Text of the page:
Telespazio UK is the prime contractor to ESA for the project and will be working with strong and expert sub-contractors, Cranfield University and Spirent Communications.
Global Navigation Satellite Systems (GNSS) have become the primary means of navigation and source of Position, Navigation and Timing (PNT) information for almost all modes of transport, general navigation and for timing purposes.
Yet, all GNSS are vulnerable to natural interference, deliberate and accidental jamming and spoofing. Moreover, because of the geometry of GNSS flying in Medium Earth Orbit and the number of satellites in the constellation, there are other issues.
Where users are operating in so-called “urban canyons”, or within dense vegetation, or in deep valleys for instance, they can have a limited view of the satellites and hence have trouble calculating a position.
Clearly, this is unacceptable when operating a safety critical service, such as operating Autonomous Vehicles in public areas or when other safety parameters are paramount.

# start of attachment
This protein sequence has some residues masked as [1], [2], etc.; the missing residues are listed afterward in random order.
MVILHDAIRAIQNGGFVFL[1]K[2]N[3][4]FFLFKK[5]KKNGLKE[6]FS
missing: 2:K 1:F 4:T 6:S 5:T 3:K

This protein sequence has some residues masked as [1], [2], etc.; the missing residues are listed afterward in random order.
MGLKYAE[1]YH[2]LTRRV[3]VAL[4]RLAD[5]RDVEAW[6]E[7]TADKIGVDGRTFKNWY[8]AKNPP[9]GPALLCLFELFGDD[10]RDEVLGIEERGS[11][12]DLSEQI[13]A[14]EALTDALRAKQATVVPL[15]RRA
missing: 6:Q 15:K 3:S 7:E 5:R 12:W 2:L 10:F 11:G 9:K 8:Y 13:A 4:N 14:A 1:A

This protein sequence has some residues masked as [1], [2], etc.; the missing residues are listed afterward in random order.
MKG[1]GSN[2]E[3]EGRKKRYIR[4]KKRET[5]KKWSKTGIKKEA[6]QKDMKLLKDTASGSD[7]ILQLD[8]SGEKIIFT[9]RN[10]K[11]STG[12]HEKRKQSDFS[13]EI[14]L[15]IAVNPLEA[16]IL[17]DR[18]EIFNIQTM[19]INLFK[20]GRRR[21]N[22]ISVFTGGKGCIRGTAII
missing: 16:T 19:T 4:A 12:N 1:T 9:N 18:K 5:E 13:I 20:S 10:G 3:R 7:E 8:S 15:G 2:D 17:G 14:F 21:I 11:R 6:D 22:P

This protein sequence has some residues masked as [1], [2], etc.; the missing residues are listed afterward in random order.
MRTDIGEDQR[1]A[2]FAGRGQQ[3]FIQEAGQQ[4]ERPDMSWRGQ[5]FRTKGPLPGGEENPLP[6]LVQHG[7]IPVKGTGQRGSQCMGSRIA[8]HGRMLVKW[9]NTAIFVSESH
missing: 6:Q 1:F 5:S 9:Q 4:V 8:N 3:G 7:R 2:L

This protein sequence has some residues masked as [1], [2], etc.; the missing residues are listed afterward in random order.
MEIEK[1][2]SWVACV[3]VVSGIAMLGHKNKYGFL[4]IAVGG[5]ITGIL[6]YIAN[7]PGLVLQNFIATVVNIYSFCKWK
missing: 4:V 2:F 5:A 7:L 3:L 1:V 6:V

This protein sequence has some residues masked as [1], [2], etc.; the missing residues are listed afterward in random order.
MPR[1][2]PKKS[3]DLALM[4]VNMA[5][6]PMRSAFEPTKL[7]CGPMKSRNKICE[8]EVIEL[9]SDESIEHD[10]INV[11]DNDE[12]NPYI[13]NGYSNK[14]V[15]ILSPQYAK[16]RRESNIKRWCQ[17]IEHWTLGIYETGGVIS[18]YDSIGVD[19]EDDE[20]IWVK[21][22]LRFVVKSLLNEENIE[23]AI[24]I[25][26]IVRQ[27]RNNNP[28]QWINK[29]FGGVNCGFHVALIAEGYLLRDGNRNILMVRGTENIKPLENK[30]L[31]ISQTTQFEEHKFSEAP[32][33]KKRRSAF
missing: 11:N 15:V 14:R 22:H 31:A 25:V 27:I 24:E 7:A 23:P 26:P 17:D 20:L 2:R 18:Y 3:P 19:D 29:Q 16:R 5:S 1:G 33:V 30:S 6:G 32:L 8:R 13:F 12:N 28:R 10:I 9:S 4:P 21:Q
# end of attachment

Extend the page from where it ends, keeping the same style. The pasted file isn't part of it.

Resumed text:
To tackle these challenging problems, the VTL4AV project will utilise the strong alliance and experience of our consortium to design and develop a Receiver implementing “Vector Tracking Loops” (VTL) techniques. It will also create a fault detection and isolation strategy to ensure integrity in urban environments, whilst supporting multiple GNSS constellations.
The benefits of this architecture will be demonstrated in both simulated environments and in a real environment such as the City of London where urban canyons, signal masking, interference and multipath can be expected.
“This is a great opportunity for us to be part of this important ESA project which will build on the work that has already been done within the Alternative-PNT arena, especially with new GNSS receiver concepts. We are pleased to be leading such a strong team and look forward to developing a proof of concept that will help provide position resiliency in vehicle autonomy, potentially making a difference to our daily lives in the future”.
Mark Hewer, Telespazio UK CEO